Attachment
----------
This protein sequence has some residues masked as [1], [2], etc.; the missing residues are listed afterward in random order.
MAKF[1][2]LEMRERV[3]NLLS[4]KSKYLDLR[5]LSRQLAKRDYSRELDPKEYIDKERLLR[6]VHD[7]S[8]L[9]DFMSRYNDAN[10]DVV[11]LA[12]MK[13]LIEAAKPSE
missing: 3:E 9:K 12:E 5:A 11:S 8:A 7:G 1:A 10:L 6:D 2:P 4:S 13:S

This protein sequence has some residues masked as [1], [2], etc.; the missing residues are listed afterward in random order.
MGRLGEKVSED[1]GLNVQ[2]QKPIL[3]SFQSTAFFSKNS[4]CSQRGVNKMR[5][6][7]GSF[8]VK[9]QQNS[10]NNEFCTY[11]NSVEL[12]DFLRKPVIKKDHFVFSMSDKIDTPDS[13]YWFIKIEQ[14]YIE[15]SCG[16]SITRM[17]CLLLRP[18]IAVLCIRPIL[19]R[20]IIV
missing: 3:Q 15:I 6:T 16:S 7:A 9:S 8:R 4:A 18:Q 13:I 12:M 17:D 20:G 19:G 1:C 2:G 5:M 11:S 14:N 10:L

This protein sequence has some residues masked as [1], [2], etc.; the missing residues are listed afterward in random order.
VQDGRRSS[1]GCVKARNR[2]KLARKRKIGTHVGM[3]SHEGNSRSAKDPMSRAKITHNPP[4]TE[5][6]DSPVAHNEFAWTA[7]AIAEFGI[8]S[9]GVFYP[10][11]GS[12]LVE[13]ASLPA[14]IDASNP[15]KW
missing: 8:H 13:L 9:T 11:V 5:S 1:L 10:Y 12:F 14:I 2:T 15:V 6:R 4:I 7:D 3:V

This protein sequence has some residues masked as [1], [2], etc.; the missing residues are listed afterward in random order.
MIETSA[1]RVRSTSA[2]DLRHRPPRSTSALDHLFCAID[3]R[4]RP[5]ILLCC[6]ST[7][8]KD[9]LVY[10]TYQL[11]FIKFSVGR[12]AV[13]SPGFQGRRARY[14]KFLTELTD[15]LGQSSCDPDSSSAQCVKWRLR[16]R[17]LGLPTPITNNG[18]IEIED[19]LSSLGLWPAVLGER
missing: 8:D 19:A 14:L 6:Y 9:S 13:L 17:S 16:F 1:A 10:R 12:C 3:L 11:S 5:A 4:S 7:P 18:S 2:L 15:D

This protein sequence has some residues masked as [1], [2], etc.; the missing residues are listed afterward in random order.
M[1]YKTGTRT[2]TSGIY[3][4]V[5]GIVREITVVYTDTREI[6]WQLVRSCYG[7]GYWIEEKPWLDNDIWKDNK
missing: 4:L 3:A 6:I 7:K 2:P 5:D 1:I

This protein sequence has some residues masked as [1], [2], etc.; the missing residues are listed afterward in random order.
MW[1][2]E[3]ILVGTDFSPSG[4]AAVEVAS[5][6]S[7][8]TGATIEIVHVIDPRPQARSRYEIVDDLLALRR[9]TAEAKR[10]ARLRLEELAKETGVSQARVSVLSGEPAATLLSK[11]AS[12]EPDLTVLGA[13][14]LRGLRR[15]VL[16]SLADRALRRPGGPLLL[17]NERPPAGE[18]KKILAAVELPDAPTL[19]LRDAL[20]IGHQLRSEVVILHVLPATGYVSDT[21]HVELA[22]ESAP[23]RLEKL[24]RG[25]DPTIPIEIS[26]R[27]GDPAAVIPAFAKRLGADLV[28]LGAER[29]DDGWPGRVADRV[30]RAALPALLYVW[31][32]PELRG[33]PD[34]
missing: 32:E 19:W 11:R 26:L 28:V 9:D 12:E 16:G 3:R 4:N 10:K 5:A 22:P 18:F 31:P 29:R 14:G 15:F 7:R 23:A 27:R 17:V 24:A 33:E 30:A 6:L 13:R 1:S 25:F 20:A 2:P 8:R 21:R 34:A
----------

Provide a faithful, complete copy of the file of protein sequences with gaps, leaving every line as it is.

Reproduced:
This protein sequence has some residues masked as [1], [2], etc.; the missing residues are listed afterward in random order.
MAKF[1][2]LEMRERV[3]NLLS[4]KSKYLDLR[5]LSRQLAKRDYSRELDPKEYIDKERLLR[6]VHD[7]S[8]L[9]DFMSRYNDAN[10]DVV[11]LA[12]MK[13]LIEAAKPSE
missing: 3:E 9:K 12:E 5:A 11:S 8:A 7:G 1:A 10:L 6:D 2:P 4:S 13:S

This protein sequence has some residues masked as [1], [2], etc.; the missing residues are listed afterward in random order.
MGRLGEKVSED[1]GLNVQ[2]QKPIL[3]SFQSTAFFSKNS[4]CSQRGVNKMR[5][6][7]GSF[8]VK[9]QQNS[10]NNEFCTY[11]NSVEL[12]DFLRKPVIKKDHFVFSMSDKIDTPDS[13]YWFIKIEQ[14]YIE[15]SCG[16]SITRM[17]CLLLRP[18]IAVLCIRPIL[19]R[20]IIV
missing: 3:Q 15:I 6:T 16:S 7:A 9:S 8:R 4:A 18:Q 13:I 12:M 17:D 20:G 19:G 1:C 2:G 5:M 11:S 14:N 10:L

This protein sequence has some residues masked as [1], [2], etc.; the missing residues are listed afterward in random order.
VQDGRRSS[1]GCVKARNR[2]KLARKRKIGTHVGM[3]SHEGNSRSAKDPMSRAKITHNPP[4]TE[5][6]DSPVAHNEFAWTA[7]AIAEFGI[8]S[9]GVFYP[10][11]GS[12]LVE[13]ASLPA[14]IDASNP[15]KW
missing: 8:H 13:L 9:T 11:V 5:S 1:L 10:Y 12:F 14:I 2:T 15:V 6:R 4:I 7:D 3:V

This protein sequence has some residues masked as [1], [2], etc.; the missing residues are listed afterward in random order.
MIETSA[1]RVRSTSA[2]DLRHRPPRSTSALDHLFCAID[3]R[4]RP[5]ILLCC[6]ST[7][8]KD[9]LVY[10]TYQL[11]FIKFSVGR[12]AV[13]SPGFQGRRARY[14]KFLTELTD[15]LGQSSCDPDSSSAQCVKWRLR[16]R[17]LGLPTPITNNG[18]IEIED[19]LSSLGLWPAVLGER
missing: 8:D 19:A 14:L 6:Y 9:S 13:L 17:S 16:F 1:A 10:R 12:C 3:L 11:S 5:A 4:S 7:P 18:S 2:L 15:D

This protein sequence has some residues masked as [1], [2], etc.; the missing residues are listed afterward in random order.
M[1]YKTGTRT[2]TSGIY[3][4]V[5]GIVREITVVYTDTREI[6]WQLVRSCYG[7]GYWIEEKPWLDNDIWKDNK
missing: 4:L 3:A 6:I 7:K 2:P 5:D 1:I

This protein sequence has some residues masked as [1], [2], etc.; the missing residues are listed afterward in random order.
MW[1][2]E[3]ILVGTDFSPSG[4]AAVEVAS[5][6]S[7][8]TGATIEIVHVIDPRPQARSRYEIVDDLLALRR[9]TAEAKR[10]ARLRLEELAKETGVSQARVSVLSGEPAATLLSK[11]AS[12]EPDLTVLGA[13][14]LRGLRR[15]VL[16]SLADRALRRPGGPLLL[17]NERPPAGE[18]KKILAAVELPDAPTL[19]LRDAL[20]IGHQLRSEVVILHVLPATGYVSDT[21]HVELA[22]ESAP[23]RLEKL[24]RG[25]DPTIPIEIS[26]R[27]GDPAAVIPAFAKRLGADLV[28]LGAER[29]DDGWPGRVADRV[30]RAALPALLYVW[31][32]PELRG[33]PD[34]
missing: 32:E 19:W 11:R 26:L 28:V 9:D 12:E 16:G 3:R 4:N 10:K 5:A 22:P 18:F 31:P 29:R 14:G 15:F 7:R 23:A 27:R 17:V 24:A 33:E 30:A 6:L 13:R 1:S 25:F 20:A 2:P 8:R 21:R 34:A